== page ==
Smart Africa Initiative and Rwanda have signed an agreement with Japanese Tokyo University for cooperation and training of space engineers across the continent.
The deal was signed on Wednesday afternoon in Rwanda’s capital Kigali during the Transform Africa summit that began on Monday, ending on Friday.
The Executive Director of Smart Africa Initiative, Dr. Hamadoun Toure, said that Smart Africa has allocated funds for scholarships for young Africans interested in space engineering and with be taken to Tokyo University for training sooner than later.
Dr. Shinichi Nakasuka, a professor heading the Department of Aeronautics and Astronautics at University of Tokyo told Taarifa that the university will begin with about six engineers from Rwanda right away.
Dr. Nakasuka, who is the inventor of the latest smaller satellites with nine of them already orbiting in space, said that Tokyo University has chosen Rwanda to begin advanced explorations and experiences.
“We have been developing a smaller satellite and we are happy that Rwanda has accepted to partner with us in this journey,” he said and added that, “we are also taking advantage that Rwanda is the Headquarter for Smart Africa, but also where the government of Rwanda has expressed high intentions for cooperation in space technology.”
Dr. Ryosuke Shibasaki, also a professor at Tokyo University, said that the University is interested in exploring a different area os using space data analytics and the kind of infrastructure that can be built in Africa to capture the data generated by this new breed of satellites.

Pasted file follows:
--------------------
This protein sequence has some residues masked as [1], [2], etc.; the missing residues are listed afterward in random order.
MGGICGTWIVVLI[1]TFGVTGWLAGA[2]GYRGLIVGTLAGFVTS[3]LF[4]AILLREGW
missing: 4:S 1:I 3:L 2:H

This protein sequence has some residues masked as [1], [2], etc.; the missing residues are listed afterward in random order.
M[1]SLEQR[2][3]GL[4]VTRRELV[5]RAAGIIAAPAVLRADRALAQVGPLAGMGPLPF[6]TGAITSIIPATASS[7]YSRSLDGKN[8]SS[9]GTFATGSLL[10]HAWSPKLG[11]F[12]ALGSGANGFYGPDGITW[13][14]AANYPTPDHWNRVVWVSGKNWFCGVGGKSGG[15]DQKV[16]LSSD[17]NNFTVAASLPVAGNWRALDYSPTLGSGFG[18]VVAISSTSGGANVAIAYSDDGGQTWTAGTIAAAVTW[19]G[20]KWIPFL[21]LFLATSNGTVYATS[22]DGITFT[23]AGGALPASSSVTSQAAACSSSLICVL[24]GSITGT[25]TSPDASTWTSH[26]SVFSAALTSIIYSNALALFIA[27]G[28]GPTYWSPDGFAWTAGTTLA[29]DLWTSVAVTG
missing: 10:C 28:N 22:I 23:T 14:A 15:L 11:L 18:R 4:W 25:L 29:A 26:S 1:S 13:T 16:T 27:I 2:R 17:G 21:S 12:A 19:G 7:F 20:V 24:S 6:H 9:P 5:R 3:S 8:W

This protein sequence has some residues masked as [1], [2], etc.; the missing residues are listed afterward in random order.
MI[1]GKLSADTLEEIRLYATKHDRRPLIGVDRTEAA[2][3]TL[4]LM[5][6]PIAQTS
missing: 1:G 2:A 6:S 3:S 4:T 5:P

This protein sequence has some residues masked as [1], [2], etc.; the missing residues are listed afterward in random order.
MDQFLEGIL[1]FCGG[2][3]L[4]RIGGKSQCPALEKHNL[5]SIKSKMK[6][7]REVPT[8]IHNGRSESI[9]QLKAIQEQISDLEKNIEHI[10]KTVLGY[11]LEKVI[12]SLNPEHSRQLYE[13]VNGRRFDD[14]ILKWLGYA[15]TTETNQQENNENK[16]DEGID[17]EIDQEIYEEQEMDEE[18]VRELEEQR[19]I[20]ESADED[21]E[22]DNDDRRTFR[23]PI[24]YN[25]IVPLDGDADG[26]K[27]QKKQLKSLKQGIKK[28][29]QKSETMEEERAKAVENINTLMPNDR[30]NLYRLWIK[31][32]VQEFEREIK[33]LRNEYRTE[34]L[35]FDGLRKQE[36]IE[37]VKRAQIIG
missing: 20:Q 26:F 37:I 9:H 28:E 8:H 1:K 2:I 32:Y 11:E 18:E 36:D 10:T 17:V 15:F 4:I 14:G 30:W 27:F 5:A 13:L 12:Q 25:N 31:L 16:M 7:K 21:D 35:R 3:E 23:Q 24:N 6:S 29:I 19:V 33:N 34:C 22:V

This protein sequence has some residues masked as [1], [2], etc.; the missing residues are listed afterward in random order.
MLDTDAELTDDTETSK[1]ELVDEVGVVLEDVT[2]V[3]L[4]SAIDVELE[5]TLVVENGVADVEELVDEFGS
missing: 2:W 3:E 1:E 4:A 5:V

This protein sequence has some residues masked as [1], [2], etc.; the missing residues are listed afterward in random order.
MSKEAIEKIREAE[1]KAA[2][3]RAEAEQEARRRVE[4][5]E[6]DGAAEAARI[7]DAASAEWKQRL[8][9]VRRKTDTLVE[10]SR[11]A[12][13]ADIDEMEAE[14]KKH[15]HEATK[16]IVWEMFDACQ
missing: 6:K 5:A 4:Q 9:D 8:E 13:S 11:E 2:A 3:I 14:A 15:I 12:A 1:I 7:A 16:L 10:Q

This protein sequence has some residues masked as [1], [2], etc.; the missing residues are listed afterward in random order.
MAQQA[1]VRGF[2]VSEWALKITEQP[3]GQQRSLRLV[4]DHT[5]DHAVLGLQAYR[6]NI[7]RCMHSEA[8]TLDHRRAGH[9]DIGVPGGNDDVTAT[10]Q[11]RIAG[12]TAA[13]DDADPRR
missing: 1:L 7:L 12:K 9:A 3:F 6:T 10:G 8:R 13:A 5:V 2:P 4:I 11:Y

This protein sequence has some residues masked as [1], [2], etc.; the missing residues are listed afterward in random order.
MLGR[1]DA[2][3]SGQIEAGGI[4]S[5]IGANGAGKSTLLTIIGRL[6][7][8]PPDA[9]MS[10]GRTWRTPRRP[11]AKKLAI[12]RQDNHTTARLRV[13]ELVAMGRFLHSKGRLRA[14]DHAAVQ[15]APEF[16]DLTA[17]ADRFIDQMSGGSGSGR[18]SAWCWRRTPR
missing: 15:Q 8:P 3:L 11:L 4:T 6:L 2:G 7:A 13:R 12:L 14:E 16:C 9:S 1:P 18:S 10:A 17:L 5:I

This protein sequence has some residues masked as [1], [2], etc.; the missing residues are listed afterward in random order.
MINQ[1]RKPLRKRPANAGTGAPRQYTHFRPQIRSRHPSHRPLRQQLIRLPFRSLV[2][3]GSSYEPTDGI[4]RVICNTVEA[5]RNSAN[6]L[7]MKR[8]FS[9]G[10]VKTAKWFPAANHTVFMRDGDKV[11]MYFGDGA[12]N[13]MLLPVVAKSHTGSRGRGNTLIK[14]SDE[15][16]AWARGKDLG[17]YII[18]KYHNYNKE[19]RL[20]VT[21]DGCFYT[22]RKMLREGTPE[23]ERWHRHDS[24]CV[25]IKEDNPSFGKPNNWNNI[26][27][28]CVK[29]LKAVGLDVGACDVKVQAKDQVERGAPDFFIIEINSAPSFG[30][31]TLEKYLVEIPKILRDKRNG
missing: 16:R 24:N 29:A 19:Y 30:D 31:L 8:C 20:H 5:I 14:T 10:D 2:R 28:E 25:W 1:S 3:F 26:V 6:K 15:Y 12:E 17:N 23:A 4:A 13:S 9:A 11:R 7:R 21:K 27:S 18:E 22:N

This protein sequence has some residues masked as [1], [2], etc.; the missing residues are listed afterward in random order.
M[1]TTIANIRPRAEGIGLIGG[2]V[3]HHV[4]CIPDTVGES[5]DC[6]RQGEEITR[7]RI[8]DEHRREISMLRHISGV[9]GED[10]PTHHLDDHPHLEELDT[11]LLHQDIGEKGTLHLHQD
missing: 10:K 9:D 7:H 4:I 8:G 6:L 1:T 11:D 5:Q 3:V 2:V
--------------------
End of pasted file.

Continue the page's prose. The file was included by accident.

“And we are looking at a business model, which will see us finding countries that are interested in using the data collected all around the world,” he said. “We are happy that Rwanda has come on board.”
According to Dr. Toure, who is also a space engineer, this is the time for Africa to “demystify” the idea that African cant be in the space, to the moon and so on. “We need to be in space as well,” he said. “We will train people to do this, and Smart Africa has a scholarship program and i think it will be useful.”
Dr. Nakasuka said the miniature satellites, valued at around Us$200,000 each, have the capacity to capture different data such as mobile data, weather conditions, soil conditions, and topographic information in general; in real time.
However, some advanced information may not be dropped in Africa because there are no base stations built to collect such information. However, in this agreement, there will be efforts to develop base stations with capabilities of collecting satellite data for use without it being dropped in Japan or any other station out of Africa.
At the moment, according to Director General of Rwanda Utilities Regulatory Authority, Patrick Nyirishema, “we will begin with a modular manner, collecting basic data from here in Rwanda, and the scale up gradually until we develop advanced data centers. However, some sensitive information will be captured and stored in Rwanda and may not be shared with the public.”
Nyirishema said that currently with cloud space, data can be collected and stored until larger and advanced base stations with big data centers are developed.
For Dr. Toure, “This is massive, this is good, and is inline with our vision of Africa’s transformation.”